Peace & Security conference Feb. 17/07

Stephen LaFrenie

These are my observations of the Peace and Security conference based on my notes taken during the presentations.

Paul Heinbecker, former Canadian Ambassador to the UN, had some very intriguing and challenging questions for the Green Party, some of which we took to task in the workshop on the concept of triple D. (Defense/Diplomacy/Development). He framed his opinions around seven basic concepts of Foreign policy.

Good policy is good politics.
Foreign policy is important if not vital.
Defense, Diplomacy and Development
American Relations
Multilateral Relations
International Law and Governance
Fighting Terrorism intelligently

Mr. Heinbecker thinks that it is vital for political leaders to have and state what their foreign policy is. It is something that is important to discuss during an election campaign and in particular to the Green Party it is vital in order for the Canadian people to see us as a potential government as opposed to a one issue party. If we are going to shake that myth then we have to demonstrate a well thought out policy on a wide range of issues confronting the world. International Law is a rock that we can firmly stand on and the continuing fight to uphold international agreements and forge others is vital to the stability of the world. He thinks that the U.N. is much maligned and in fact is betrayed by the member states themselves and the Security Council which have failed to live up to their obligations. He listed an impressive list of UN achievements over the decades, things that were not part of the original UN Charter upon its founding. Peace keeping, peace/nation building, counter terrorism, international court on war crimes, environmental agreements, 100 million people fed, observance of elections around the world, land mine treaty, etc.

He further described Diplomacy as an endangered species that has received less and less funding over the past years. We need to fight terrorism intelligently with the number one tool being prevention. “We can fight terrorism by not fueling it in the first place”. There is no war on terrorism because you can’t have a war on a tactic. He observed the lack of peace keeping around the world stating that there really isn’t any peace keeping happening in the world.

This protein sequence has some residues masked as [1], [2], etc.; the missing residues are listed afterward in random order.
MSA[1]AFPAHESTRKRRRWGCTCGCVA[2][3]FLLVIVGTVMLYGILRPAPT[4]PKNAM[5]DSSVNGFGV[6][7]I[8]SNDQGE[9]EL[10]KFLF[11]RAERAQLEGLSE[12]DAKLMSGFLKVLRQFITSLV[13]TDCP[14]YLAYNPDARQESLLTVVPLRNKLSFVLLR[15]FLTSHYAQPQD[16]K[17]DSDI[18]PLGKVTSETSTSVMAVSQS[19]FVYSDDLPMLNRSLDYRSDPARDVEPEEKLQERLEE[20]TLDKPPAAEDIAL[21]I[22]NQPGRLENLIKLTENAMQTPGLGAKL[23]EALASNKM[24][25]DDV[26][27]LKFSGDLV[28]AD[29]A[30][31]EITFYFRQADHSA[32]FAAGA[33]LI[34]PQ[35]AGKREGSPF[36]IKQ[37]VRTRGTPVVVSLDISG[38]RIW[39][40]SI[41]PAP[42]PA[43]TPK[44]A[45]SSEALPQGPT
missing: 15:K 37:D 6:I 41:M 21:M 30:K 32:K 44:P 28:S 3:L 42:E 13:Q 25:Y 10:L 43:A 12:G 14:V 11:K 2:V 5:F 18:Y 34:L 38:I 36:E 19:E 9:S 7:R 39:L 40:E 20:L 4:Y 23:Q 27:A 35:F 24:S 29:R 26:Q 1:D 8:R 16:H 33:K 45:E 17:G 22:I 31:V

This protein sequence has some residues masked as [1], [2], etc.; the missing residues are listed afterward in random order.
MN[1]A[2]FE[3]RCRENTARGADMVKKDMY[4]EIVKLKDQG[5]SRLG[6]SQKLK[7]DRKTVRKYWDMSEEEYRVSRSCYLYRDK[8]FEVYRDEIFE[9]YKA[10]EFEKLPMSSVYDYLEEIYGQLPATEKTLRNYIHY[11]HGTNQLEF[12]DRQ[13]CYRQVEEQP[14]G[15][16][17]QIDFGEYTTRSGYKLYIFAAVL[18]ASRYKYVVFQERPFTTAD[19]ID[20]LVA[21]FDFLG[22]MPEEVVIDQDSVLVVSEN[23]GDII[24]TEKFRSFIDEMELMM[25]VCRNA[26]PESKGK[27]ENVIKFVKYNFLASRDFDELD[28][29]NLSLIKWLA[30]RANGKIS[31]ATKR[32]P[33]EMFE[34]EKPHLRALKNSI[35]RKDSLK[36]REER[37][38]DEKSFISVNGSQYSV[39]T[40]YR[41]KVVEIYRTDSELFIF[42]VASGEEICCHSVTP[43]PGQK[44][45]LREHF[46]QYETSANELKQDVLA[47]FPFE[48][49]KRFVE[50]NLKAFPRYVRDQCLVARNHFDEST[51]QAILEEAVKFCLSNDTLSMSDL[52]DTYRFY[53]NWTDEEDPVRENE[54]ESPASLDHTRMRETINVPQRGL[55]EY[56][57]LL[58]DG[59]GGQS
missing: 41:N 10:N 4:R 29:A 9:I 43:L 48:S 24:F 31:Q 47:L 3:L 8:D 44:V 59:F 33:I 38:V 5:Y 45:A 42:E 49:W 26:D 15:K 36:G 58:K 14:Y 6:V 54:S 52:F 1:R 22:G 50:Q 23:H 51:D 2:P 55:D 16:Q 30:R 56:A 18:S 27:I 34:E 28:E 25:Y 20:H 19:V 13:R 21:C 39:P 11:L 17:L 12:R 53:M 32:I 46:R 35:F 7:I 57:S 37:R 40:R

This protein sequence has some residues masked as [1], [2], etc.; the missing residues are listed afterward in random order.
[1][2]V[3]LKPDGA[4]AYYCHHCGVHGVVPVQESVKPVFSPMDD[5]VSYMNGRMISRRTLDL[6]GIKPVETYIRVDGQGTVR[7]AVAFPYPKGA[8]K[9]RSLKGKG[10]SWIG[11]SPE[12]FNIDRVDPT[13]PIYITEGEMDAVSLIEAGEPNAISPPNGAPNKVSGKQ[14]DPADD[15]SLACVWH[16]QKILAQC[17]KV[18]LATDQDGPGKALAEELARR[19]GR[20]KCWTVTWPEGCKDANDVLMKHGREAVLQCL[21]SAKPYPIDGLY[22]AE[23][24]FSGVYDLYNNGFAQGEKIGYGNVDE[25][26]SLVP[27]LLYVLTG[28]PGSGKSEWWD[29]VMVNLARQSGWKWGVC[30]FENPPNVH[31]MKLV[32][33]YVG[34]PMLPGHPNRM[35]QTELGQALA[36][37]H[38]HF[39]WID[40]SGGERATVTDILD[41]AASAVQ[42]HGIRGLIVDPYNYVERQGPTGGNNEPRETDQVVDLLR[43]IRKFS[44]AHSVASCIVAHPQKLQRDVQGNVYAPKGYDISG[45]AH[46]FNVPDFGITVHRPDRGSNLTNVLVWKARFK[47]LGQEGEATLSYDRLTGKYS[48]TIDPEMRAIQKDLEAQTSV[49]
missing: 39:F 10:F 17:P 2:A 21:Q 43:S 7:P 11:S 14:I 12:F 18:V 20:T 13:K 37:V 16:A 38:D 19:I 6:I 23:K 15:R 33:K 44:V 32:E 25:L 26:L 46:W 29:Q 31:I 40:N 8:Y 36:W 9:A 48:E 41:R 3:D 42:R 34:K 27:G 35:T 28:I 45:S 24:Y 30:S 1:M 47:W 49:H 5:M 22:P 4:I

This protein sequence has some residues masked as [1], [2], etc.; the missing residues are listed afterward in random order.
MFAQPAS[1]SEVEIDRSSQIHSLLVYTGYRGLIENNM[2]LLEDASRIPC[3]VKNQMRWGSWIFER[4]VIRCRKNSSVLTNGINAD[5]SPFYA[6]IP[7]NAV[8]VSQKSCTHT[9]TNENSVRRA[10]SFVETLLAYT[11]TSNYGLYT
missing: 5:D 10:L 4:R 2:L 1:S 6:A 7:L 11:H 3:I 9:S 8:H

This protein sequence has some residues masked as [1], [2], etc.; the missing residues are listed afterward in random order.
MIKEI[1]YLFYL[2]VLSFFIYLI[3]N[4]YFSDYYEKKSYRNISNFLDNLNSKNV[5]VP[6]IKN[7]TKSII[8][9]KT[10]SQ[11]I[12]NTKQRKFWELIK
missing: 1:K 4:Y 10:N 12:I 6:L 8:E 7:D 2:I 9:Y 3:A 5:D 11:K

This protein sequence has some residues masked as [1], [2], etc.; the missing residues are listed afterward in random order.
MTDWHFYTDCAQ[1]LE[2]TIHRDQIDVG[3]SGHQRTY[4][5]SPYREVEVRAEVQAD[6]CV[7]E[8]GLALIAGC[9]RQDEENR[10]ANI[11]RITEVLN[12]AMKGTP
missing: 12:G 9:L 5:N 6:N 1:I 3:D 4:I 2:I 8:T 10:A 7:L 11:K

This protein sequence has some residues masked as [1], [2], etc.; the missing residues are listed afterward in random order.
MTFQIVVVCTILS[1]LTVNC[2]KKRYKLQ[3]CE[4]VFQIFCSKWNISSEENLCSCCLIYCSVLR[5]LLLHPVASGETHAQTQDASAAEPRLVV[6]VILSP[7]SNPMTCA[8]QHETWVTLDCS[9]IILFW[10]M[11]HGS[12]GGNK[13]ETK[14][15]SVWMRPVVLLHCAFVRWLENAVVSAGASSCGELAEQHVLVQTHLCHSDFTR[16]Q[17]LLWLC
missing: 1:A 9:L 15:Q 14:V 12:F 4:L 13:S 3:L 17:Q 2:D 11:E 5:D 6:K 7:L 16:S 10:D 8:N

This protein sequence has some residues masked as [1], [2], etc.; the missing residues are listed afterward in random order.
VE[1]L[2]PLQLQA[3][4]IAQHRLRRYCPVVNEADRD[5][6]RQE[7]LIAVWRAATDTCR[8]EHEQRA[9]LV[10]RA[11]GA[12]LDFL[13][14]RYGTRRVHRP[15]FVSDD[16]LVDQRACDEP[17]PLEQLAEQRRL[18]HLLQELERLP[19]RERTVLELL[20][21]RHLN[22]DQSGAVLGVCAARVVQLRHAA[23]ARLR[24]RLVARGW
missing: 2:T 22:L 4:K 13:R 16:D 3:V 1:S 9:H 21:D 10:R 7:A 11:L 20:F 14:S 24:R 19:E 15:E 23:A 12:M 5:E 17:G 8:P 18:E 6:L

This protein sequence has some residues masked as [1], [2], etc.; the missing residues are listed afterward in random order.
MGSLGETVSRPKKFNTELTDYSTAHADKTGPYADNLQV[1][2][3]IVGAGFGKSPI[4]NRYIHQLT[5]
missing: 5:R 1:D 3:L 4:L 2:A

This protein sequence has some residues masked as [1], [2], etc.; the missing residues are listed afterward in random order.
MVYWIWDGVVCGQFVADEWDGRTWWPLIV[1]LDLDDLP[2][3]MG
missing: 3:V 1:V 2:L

Douglas Roche, former Senator and Canadian Ambassador for Disarmament, had a very blunt warning for us. Canada needs to wake up and see what is happening in the world today. We are moving closer to a dangerous nuclear confrontation which poses a greater threat than that of terrorism. Nuclear weapons stockpiles remain alarmingly high with more and more countries seeking nuclear programs which could lead to weapons development. Six Arab states have recently begun seeking nuclear energy projects which may lead to weapons development and further destabilize the region. Twelve trillion dollars has been spent on nuclear weapons with a new focus on offensive use as opposed to defensive. The classic scenario of MAD (mutual assured destruction) is losing ground to the concept of a limited, winnable, nuclear confrontation. He thinks that the NPT (Non Proliferation Treaty) needs more teeth and remain under a strengthened IAEA to assure that peaceful nuclear energy projects cannot be used as weapons development through back door channels. We need to remember that India’s nuclear weapons capability was developed with the waste from Canadian CANDU reactor technology. He reminded us that Canadians think of Canada as a ‘nuclear free zone’ which is not true. Technically we do not house nuclear weapons but our NATO obligations place us in a contradictory position because NATO recognizes the need and superiority of nuclear weapons. So even though close to 83% of Canadians oppose nuclear weapons we support their existence and potential use throughout the world. He further observed that Lloyd Axworthy, the former External Affairs Minister, tried to alter this NATO policy but failed. There is support for the NPT and Nuclear Weapons Free Zones in Canada and all we need now is the political will to accomplish it. We need to work around the U.S. and its policies of winnable nuclear war and approach countries independently and bring them into the non-nuclear positions. Mr. Roche believes this is an area of foreign policy that is perfect for the Green Party and that we should lead the way in developing it.